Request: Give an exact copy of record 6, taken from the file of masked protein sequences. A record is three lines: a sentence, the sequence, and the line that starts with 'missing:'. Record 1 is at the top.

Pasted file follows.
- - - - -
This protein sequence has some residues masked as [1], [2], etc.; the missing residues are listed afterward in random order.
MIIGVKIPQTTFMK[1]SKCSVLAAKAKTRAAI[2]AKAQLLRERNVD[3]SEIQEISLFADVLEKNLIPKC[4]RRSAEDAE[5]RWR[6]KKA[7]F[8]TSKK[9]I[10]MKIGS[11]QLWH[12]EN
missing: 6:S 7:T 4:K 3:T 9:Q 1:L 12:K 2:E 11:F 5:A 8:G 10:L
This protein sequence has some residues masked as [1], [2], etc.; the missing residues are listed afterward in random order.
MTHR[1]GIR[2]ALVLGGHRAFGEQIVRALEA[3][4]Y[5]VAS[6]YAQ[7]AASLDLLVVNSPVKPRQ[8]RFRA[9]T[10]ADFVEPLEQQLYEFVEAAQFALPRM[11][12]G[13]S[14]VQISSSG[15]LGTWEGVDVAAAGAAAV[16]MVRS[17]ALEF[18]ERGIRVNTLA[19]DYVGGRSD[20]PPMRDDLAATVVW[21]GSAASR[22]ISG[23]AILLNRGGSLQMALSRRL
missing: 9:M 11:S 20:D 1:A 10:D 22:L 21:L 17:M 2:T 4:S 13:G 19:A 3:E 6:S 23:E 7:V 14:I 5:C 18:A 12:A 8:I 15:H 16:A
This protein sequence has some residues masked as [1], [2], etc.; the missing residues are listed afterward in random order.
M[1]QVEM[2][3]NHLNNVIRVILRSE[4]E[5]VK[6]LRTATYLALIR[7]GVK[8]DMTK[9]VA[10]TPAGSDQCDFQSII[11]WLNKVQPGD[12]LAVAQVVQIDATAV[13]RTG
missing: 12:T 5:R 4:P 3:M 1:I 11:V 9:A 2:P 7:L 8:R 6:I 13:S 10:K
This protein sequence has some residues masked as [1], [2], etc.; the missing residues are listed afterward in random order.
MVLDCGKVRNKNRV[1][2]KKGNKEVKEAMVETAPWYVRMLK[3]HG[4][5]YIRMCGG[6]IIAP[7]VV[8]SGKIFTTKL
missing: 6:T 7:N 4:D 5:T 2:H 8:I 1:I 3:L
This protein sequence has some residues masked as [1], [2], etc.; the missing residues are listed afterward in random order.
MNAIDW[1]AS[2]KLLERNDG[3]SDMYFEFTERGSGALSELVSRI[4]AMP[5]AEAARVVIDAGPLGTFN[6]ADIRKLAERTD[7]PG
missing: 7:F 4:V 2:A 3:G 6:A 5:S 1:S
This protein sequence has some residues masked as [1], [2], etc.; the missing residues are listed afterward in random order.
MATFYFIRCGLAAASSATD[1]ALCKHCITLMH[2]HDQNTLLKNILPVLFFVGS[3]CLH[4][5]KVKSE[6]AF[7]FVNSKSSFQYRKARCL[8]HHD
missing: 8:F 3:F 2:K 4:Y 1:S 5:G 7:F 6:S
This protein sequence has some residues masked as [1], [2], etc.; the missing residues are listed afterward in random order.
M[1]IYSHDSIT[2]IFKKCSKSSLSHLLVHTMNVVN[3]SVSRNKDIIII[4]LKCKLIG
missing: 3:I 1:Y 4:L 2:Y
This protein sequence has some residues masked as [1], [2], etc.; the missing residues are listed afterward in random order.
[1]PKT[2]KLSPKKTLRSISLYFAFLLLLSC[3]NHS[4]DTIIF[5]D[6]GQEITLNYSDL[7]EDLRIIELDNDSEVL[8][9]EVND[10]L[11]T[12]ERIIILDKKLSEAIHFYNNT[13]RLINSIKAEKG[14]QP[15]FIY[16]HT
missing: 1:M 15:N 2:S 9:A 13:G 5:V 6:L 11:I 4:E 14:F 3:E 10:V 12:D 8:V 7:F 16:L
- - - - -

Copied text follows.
This protein sequence has some residues masked as [1], [2], etc.; the missing residues are listed afterward in random order.
MATFYFIRCGLAAASSATD[1]ALCKHCITLMH[2]HDQNTLLKNILPVLFFVGS[3]CLH[4][5]KVKSE[6]AF[7]FVNSKSSFQYRKARCL[8]HHD
missing: 8:F 3:F 2:K 4:Y 1:S 5:G 7:F 6:S